I must admit, I felt a bit dirty creating what I will describe in this blog. Here I am, always telling people that end users should not be local administrators on their devices… and then I go making something that does just that.
I resisted shortly but then gave in. Forgive me, fellow admins, for they really had a valid use case.
Just looking for a way to create a personal, device-bound, elevated accounts for specific users (and the option to take it all back) and don’t care why or how I did it? I gotcha. Just click here to skip to that part.
In essence, there was a small subset of users who needed to be able to perform actions with elevated permissions. I did insist we, at least, followed these requirements:
- The user shouldn’t be allowed to operate in an elevatable (is that a word?) session by default, because duh.
- The user should only be allowed to elevate a session on their own, personal device.
If things go wrong, they should only be able to destroy their own device and not annoy anyone else.
- The user, and only the user, should be able to use this method of elevation.
If things go wrong, I should be able to confidently shake my finger at them. Bad user, bad!
- Finally, it should just as easy to explain to administrators deploying it, as to end users (ab)using it.
A wild goose chase all over the good old internet didn’t turn up anything that completely fit the bill.
We’ll write off the Autopilot-option immediately. We don’t want them to have an elevatable (I am declaring this a word) session by default, remember? Also, I would like to have a simple rollback-scenario, which doesn’t exist here.
Sure, there’s Azure AD’s Privileged Identity Management (PIM) and the Azure AD Joined Device Local Administrator role. Although PIM is awesome and its out-of-box features would suit my needs, the AAD-role isn’t. This grants local administrator rights to the user on all (AAD-joined) Windows 10+ devices. It’s a great fit for the organization’s administrators though.
I’m assuming shelling out for AAD P2 licenses for administrators shouldn’t be an issue.
Then there’s MSFT’s Local Administrator Password Solution (LAPS). Although the MSFT’s implementation is for on-prem ADDS only, there are some great community Azure-solutions available. LAPS, however, is aimed at securing break-glass accounts for groups of administrators.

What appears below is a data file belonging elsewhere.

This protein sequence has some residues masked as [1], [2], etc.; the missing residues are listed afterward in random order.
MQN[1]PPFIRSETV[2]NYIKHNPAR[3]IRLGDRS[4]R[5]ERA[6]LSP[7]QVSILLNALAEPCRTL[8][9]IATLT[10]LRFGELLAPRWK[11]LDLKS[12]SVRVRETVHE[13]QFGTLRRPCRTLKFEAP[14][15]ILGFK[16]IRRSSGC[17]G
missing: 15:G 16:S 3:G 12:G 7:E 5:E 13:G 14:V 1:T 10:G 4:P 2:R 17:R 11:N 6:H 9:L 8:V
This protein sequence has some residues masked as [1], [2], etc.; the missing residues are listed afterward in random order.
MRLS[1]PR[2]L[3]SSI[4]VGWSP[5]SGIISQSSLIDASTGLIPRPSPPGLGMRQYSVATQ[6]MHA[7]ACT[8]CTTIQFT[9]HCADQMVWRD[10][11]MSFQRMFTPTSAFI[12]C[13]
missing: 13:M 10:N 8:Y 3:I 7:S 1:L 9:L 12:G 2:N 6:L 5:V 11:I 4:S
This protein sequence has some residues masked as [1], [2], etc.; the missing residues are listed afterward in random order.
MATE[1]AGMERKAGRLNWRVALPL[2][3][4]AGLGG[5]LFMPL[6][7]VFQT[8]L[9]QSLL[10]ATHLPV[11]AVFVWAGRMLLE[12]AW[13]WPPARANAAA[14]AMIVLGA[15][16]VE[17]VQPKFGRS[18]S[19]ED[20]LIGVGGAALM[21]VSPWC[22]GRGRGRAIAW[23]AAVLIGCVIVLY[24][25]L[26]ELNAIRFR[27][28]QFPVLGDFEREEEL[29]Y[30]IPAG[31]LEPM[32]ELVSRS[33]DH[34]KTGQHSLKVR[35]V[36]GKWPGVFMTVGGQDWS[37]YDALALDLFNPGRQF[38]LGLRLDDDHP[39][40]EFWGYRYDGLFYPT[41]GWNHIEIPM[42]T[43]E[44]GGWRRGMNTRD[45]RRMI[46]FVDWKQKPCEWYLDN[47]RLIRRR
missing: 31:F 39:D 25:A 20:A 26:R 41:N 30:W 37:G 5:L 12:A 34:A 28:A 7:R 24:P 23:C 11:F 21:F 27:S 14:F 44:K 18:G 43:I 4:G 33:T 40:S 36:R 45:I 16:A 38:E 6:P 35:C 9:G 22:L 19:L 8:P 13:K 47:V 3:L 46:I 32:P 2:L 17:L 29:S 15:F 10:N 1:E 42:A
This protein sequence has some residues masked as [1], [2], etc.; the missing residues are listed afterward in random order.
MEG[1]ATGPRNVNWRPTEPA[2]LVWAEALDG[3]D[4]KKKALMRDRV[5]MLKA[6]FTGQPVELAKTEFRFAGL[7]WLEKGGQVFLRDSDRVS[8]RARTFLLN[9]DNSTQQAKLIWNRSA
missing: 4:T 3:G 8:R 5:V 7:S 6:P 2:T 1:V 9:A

Although there are just-in-time solutions out there that could be molded to our needs, this would also mean that we’d need to instruct end-users on how to use it.
Remember, elevated privileges do not always equal elevated skills. …did I say that out loud?
Rise to the challenge
It seems some scripting had to be done. I decided to provision a generic, local account (I called it “poweruser”) on the device. I considered generating a truly personal, named account, based on the primary user (Graph rules!). That sounded needlessly complex, so I didn’t. It might be fun to figure out later though.
The theory was great, but I had to figure out how to get the password to the user. “Change at next logon” wasn’t an option because I couldn’t find a way to change a password from inside a UAC-prompt. To change the account’s password, you need the administrator-role and to get that you need to get past the UAC-prompt. Note the loop-de-loop.
I’m sure there are ways to do it. I’m also sure some users will not read (or understand) instructions.
Finally, I decided to simply generate a long, complex, random password and put it in a file on the local disk. These were personal, encrypted devices, so I could safely assume that only the user could access it.
Rolling back the privileges was easy: remove the “poweruser”-account and the user can’t elevate anything anymore.
All this resulted in these simple scripts. It does exactly what I described above, in the most minimal way. It doesn’t use any non-default modules or an online connection.
Begs the question: how would the scripts even get there in an offline scenario?
Download the scripts from my brand new Gist repository.
Log into your MEM-portal and add the scripts to your tenant. Keep the following in mind when configuring them.
I strongly recommend assigning this script to devices, not users. You do not want to create a scenario where someone logs into a shared device, triggering this script and allowing the user full access.
These scripts don’t work on x64-hosts unless you run the script in x64 PowerShell host. That’s because they use the default Microsoft.PowerShell.LocalAccounts module (always read the purple boxes in Microsoft’s docs, kids!).
Also, remember not to run this script as the current user.
If it would work as the current user, you don’t really need these scripts, do you?
My insecurities are showing
Now, I know I could (should?) have denied local log on rights for this account. And yes, there’s such a thing as password rotation. Let’s not forget about that little file we put on disk, as well.
Let’s just conclude that this solution isn’t fool-proof (yet).
But wait… there’s more!
You can even wrap these as a .INTUNEWIN-package and use the install and uninstall commands to provision and deprovision the account. Let me know if you’d like some instructions for that.